Immigration Criminal Inadmissibility Rehabilitation Lawyer

Why Criminal Inadmissibility Problems Arise

Have you ever been convicted of a “criminal offence,” or an offence that even if it isn’t “criminal" in your own country might fall into the criminal category somewhere else? If so, you could have a criminal inadmissibility immigration problem in Canada. 

For Canada, the problematic inadmissibility offences generally do NOT include driving offences (which are mostly classed as non-criminal provincial offences), unless alcohol, death or serious injury to another was involved. They do include anything to do with drugs (even very small quantities of “soft” drugs), theft, fraud, dishonesty to law enforcement or the courts, and violence. 

The relatively recent imposition of Electronic Travel Authorization requirements on travelers from visa exempt countries means that a record number of visitors to Canada - for pleasure, work or study purposes - are now getting caught up in criminal in admissibility hassles. 

How to Cure Criminal Inadmissibility

You may have already been “deemed rehabilitated” for Canadian immigration purposes if the crime(s) was minor and in the distant past. Or you might need to submit a formal application for "rehabilitation."

You may need to gather criminal record checks from every place you have lived, as well as court records concerning every criminal incident. An opinion from a foreign lawyer might even be required if there is debate over how to translate the offence you were convicted of to an equivalent offence in Canada, since offence severity has a significant impact on criminal inadmissibility immigration rehabilitation potential. 

You might ultimately need to proceed before the Federal Court if you can't solve you criminal inadmissibility problems administratively with the government. 

Temporary Admission Through a Temporary Residence Permit

In addition to or as an alternative to a criminal rehabilitation application (perhaps because not enough time has passed yet since the completion of the offence sentence to bring such an application), foreign nationals can apply to the Government of Canada for a Temporary Residence Permit (TRP). But you must understand that there is a very high threshold to qualify for TRPs. Always having wanted to visit Niagara Falls just won't cut it. Visiting a close dying relative one last time might succeed. 

Often the best way to qualify for a TRP is to demonstrate a benefit to Canada. So sometimes professional athletes, artists, and business people may qualify on this basis, but only with compelling supporting evidence.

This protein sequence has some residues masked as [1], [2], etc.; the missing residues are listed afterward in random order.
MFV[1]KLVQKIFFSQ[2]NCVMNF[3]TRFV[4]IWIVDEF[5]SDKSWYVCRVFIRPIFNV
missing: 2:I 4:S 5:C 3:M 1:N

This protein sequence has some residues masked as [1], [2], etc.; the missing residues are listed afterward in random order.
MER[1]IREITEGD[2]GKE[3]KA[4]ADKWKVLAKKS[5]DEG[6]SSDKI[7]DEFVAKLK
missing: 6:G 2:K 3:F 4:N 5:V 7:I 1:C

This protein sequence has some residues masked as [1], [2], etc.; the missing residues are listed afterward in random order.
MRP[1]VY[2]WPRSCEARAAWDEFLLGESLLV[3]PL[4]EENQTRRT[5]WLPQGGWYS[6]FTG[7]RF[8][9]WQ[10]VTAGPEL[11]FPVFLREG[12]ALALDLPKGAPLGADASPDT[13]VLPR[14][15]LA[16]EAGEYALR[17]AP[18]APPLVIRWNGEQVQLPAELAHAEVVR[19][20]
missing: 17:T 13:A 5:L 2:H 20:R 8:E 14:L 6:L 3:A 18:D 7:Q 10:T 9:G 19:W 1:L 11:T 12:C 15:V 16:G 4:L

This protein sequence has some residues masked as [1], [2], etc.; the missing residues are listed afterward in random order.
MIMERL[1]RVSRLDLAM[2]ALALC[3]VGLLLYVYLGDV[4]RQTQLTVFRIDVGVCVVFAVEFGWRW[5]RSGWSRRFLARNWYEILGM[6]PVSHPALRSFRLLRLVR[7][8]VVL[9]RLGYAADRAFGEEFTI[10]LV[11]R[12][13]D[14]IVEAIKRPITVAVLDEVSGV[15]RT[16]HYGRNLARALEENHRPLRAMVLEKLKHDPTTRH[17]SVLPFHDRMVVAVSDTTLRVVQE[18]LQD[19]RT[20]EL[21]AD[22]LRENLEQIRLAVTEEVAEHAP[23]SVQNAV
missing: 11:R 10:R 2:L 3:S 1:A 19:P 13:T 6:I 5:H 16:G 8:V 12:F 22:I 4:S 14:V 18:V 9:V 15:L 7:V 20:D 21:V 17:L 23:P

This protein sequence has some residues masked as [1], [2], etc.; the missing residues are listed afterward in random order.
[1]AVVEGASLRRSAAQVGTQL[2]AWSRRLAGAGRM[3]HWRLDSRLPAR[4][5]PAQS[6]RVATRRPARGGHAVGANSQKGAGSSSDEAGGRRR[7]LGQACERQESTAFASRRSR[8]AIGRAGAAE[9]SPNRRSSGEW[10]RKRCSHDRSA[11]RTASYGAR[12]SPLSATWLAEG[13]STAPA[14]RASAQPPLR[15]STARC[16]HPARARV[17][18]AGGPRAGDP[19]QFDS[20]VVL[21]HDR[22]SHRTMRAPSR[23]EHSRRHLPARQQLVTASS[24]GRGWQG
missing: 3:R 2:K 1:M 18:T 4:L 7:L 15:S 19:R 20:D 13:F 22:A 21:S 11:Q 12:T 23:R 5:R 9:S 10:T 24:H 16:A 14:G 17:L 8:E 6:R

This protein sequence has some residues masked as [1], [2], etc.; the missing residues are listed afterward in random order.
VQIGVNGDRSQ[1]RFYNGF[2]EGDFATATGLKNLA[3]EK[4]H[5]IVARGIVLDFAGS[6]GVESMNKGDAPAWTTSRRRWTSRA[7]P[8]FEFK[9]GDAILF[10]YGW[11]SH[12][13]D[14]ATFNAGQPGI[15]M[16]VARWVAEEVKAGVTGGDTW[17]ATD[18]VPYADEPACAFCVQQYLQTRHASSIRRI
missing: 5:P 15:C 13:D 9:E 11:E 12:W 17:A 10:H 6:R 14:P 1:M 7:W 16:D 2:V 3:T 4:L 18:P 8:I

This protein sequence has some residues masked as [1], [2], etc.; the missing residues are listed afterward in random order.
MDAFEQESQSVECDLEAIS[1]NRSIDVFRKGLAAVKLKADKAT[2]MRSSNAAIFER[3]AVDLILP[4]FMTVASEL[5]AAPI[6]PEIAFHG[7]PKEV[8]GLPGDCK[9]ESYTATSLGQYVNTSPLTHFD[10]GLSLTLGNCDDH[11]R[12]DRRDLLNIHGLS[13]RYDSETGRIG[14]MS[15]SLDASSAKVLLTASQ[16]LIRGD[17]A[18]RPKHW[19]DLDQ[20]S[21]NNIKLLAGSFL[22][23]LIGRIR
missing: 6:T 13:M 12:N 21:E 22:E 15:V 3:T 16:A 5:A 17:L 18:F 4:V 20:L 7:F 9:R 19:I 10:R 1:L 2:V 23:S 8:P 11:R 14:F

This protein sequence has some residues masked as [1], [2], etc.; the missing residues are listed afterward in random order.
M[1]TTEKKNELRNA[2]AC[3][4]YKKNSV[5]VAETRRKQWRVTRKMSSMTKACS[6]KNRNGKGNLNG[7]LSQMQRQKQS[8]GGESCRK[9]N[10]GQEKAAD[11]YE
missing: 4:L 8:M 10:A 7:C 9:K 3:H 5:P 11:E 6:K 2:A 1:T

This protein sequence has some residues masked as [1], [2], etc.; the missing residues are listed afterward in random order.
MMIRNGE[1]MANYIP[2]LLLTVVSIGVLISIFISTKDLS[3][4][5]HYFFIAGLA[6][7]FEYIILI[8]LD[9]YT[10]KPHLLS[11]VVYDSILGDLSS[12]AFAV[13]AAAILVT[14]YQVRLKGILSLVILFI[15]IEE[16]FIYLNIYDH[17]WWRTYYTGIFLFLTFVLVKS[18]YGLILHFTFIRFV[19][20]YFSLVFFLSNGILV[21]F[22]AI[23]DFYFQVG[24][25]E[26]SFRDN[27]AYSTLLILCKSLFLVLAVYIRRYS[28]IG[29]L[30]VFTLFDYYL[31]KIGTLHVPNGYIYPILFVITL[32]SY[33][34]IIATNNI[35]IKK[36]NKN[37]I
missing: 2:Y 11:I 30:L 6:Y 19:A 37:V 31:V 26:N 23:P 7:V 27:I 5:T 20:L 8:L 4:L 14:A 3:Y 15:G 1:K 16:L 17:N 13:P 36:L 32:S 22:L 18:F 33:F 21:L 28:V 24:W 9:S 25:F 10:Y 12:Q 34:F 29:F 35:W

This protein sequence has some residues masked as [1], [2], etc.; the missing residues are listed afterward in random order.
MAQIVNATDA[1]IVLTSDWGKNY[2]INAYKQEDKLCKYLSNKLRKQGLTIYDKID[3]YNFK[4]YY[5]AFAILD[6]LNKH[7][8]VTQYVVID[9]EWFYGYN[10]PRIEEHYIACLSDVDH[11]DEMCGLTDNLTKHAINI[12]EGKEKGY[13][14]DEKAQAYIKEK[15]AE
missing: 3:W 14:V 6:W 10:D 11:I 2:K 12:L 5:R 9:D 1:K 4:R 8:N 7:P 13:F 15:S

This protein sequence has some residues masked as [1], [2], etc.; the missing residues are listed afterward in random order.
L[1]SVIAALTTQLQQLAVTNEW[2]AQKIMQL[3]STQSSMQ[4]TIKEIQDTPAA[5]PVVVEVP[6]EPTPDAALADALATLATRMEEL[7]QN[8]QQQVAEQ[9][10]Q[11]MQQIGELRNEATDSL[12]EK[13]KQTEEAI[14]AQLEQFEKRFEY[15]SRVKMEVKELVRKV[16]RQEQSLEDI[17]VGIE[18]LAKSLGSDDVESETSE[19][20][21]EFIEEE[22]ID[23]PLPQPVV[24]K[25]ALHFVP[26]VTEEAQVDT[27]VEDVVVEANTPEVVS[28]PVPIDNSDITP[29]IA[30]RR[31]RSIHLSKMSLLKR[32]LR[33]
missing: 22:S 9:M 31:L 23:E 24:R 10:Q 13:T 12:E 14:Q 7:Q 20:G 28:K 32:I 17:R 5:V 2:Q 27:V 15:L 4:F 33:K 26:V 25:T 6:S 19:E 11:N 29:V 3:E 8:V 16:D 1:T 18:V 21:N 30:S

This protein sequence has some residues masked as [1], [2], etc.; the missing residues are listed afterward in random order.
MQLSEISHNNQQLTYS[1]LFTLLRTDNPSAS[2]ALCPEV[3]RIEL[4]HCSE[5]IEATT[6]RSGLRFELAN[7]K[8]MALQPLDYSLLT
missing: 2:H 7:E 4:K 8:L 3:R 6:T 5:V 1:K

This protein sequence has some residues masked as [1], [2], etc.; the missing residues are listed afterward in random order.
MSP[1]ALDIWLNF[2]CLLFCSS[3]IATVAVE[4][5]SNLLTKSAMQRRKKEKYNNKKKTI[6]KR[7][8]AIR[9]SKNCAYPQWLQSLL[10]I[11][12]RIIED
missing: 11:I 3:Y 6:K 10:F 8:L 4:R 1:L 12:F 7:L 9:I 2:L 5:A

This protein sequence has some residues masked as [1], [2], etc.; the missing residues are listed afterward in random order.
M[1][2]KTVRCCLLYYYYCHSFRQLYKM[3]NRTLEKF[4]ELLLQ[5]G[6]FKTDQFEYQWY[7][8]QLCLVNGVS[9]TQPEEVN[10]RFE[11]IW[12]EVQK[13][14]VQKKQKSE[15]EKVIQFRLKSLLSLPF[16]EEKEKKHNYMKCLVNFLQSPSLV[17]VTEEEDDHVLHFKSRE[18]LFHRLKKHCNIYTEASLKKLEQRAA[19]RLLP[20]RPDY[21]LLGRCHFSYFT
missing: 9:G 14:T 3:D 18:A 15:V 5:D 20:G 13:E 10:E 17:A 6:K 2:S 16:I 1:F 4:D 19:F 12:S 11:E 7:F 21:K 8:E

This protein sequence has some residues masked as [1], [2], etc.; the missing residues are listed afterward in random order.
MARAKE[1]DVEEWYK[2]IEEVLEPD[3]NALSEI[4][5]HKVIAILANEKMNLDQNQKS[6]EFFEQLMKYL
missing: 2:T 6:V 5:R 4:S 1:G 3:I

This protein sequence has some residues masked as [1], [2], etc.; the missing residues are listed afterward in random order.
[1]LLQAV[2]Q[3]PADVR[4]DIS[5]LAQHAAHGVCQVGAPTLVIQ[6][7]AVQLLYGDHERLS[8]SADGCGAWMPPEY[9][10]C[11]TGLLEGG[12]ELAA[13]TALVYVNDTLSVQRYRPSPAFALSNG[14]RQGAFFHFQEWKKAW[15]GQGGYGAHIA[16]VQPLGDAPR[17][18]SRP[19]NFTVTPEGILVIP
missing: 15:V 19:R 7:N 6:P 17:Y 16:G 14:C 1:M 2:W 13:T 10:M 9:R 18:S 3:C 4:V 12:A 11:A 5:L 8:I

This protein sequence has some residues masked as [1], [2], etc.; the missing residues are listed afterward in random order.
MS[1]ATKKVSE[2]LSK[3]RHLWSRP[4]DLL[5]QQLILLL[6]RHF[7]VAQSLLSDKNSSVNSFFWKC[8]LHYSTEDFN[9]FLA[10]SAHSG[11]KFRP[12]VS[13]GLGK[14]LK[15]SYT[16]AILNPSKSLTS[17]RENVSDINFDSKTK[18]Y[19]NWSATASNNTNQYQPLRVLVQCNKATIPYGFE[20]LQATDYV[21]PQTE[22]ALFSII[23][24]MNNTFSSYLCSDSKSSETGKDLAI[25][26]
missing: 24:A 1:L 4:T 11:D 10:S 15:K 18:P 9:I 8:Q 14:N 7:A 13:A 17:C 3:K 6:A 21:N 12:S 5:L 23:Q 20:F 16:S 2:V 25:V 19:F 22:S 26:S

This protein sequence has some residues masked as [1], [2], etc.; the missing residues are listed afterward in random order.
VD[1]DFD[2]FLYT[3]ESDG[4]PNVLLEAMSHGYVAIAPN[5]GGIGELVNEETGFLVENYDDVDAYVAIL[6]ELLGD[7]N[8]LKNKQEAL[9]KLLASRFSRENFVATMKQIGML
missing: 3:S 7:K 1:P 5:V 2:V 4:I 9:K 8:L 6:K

Most important to know is that the processing time for a TRP might take just as long as a criminal rehabilitation application, so if you can meet the bare minimum requirements for criminal rehab, that is usually the preferable route to follow.

Top #1 Tip for Succeeding on a Criminal Rehabilitation Application

Most applicants for rehabilitation don't realize that they really are in a popularity contest. While the government doesn't tell you this on its websites, it really wants to know far, far more information about your current life than the bare minimum application requirements. 

In essence the government wants reassurances that you're a new man/woman, who has turned your life around since the time of your earlier offence(s). The government wants to know what led to that change of lifestyle, and what you are doing currently to give back to the community, such as through volunteer work. Letters of reference from community leaders, co-workers, and family can help, so long as it is clear that you've told them about your criminal past, and they thus can place in context how you have changed. Detailed explanations (supported by documentary evidence) of current work, study, family and lifestyle arrangements are all important. 

Some applicants understandably get frustrated, thinking that because the minimum amount of time has passed, they'll received automatic criminal rehabilitation approval from the government. This is true for minor offences that can be "deemed rehabilitated." But for anything more major - and seriousness is judged by the maximum sentence possible under Canadian law, not the penalty you actually received - you'll need to sell your goodness to government, so that it's reassured you're no threat to Canada or Canadians. 

The Firm's Qualifications to Solve Criminal Inadmissibility

The firm's Managing Lawyer Gordon S. Campbell has served as a Federal Crown Prosecutor, criminal defence lawyer, legal counsel to the Royal Canadian Mounted Police, and is the author of three criminal law books. He has practiced transnational criminal law with the Department of Justice, including conducting Extradition and Mutual Legal Assistance proceedings on behalf of foreign states. He understands the challenges of attempting to match up two dissimilar criminal law systems, and works closely with Canadian and foreign consultants, lawyers and clients to solve criminal inadmissibility challenges as expeditiously as possible